My BBC World/News 24 items today

I was on BBC World this morning to discuss the latest UK GDP figures and why the UK is the last major economy still in recession (hoping to get a clip to upload later). Here is a summary of my views, some of which I got across in the interview. Any of these could be an article in themselves, but there isn't much time to discuss them on an hourly business news update!

  1. Our recession has been worse mainly because we are dependent on the financial sector. We did very well out of this before the recession, but having reached a higher peak we had further to fall.
  2. However, employment figures have been relatively very healthy, meaning that the pain of the recession has been less than it could have been. Also, fiscal and monetary action have mitigated the risk of a deeper depression.
  3. We are now gradually edging out of recession but there is a risk that tax rises and government spending cuts will put a brake on growth. To combat this, continued aggressive monetary policy is needed. Because interest rates are about as low as they can go, three things are needed:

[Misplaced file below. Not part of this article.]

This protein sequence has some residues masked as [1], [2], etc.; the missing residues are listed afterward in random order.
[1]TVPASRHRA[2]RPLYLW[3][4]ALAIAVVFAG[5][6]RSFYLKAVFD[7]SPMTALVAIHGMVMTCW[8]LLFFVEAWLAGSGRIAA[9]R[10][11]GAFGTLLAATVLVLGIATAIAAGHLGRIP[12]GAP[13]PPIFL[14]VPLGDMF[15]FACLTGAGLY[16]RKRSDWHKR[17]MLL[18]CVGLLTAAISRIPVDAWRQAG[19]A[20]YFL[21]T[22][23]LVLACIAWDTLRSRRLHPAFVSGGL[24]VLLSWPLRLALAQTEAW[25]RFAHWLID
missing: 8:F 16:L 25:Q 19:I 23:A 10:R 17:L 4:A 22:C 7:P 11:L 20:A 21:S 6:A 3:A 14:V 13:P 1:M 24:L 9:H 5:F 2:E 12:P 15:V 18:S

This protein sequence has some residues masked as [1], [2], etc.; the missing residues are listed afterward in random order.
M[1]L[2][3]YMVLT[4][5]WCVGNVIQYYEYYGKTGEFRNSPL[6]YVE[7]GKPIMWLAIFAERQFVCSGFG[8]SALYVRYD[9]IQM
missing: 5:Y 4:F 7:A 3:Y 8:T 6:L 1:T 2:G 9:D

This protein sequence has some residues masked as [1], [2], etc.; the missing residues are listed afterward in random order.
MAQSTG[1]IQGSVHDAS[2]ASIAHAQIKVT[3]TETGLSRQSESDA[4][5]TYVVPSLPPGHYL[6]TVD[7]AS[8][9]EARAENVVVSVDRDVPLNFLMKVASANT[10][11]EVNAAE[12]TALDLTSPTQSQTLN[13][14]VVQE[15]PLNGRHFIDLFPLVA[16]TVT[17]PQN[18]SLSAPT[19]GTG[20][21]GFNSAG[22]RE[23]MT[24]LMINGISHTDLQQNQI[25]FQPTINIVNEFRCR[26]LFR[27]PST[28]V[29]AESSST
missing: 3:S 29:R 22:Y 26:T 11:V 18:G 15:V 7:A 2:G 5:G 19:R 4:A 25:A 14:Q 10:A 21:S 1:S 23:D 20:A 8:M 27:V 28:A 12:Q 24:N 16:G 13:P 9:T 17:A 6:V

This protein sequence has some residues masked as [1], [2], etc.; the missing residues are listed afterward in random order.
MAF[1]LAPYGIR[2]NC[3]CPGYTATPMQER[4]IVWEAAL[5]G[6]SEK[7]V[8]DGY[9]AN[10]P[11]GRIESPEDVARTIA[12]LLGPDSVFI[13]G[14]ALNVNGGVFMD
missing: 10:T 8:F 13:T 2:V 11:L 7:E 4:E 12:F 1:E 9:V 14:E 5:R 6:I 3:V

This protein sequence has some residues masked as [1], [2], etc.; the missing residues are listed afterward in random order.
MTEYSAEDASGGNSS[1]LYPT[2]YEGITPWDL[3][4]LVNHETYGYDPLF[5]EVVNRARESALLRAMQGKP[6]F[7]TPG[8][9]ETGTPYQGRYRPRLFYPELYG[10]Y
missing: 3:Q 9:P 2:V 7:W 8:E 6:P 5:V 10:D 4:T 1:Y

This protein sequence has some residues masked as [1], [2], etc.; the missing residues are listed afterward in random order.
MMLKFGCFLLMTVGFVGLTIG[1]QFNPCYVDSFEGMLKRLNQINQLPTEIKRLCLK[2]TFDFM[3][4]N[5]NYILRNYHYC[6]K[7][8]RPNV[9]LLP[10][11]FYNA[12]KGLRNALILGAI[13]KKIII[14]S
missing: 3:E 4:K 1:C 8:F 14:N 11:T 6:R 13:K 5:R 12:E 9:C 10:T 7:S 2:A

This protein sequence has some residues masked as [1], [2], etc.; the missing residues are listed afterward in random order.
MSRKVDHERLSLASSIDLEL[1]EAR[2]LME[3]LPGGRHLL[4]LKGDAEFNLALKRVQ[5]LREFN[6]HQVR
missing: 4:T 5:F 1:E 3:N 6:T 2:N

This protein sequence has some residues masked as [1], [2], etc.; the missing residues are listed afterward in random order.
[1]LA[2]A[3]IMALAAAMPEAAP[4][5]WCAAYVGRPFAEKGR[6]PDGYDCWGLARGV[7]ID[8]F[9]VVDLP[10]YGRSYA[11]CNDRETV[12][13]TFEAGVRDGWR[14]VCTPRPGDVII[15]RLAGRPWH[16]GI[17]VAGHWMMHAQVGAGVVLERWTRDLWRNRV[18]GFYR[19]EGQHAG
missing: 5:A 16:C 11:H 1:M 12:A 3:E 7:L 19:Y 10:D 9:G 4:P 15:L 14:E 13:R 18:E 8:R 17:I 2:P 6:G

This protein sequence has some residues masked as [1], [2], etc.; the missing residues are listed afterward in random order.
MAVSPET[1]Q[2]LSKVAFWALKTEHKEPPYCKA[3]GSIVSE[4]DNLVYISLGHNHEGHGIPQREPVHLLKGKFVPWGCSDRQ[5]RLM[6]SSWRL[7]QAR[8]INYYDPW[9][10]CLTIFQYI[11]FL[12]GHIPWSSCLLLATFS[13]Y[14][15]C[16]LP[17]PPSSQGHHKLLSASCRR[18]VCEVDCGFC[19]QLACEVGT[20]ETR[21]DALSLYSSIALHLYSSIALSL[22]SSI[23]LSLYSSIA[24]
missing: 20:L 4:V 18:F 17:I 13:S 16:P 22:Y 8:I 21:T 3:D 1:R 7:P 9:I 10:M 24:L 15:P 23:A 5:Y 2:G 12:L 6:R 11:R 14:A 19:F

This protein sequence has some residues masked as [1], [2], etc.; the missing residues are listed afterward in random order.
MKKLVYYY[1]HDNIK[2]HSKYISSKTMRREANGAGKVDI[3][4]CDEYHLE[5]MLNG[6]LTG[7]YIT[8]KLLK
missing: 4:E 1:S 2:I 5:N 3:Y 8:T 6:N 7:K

• more quantitative easing
    • more work on transmission within the finance sector, to get the extra money to actually take effect in the economy
    • clear expectation setting, the one thing Scott Sumner and Paul Krugman agree on

  4. Fiscal policy has a short-term impact, monetary policy medium-term, and real investment and consumption choices finally take over in the long term
  5. The unusually high household savings rate of recent months could slow growth as well, unless it finds its way into investment. That's the big economic question in the longer term.
  6. Therefore the key question is: can government or central bank policy help to create more investment? It can invest directly itself, in education or infrastructure, but the key policy goal has to be to remove barriers to productive investment as far as possible.
Update: BBC News 24 also interviewed me about this and I made sure to emphasise how crucial it is that the Bank of England set clear expectations about the strength of their future monetary policy. Price level targeting or NGDP level targeting (as opposed to targeting of growth rates) are an important part of this - see the Scott Sumner link above for more detailed thoughts on this.


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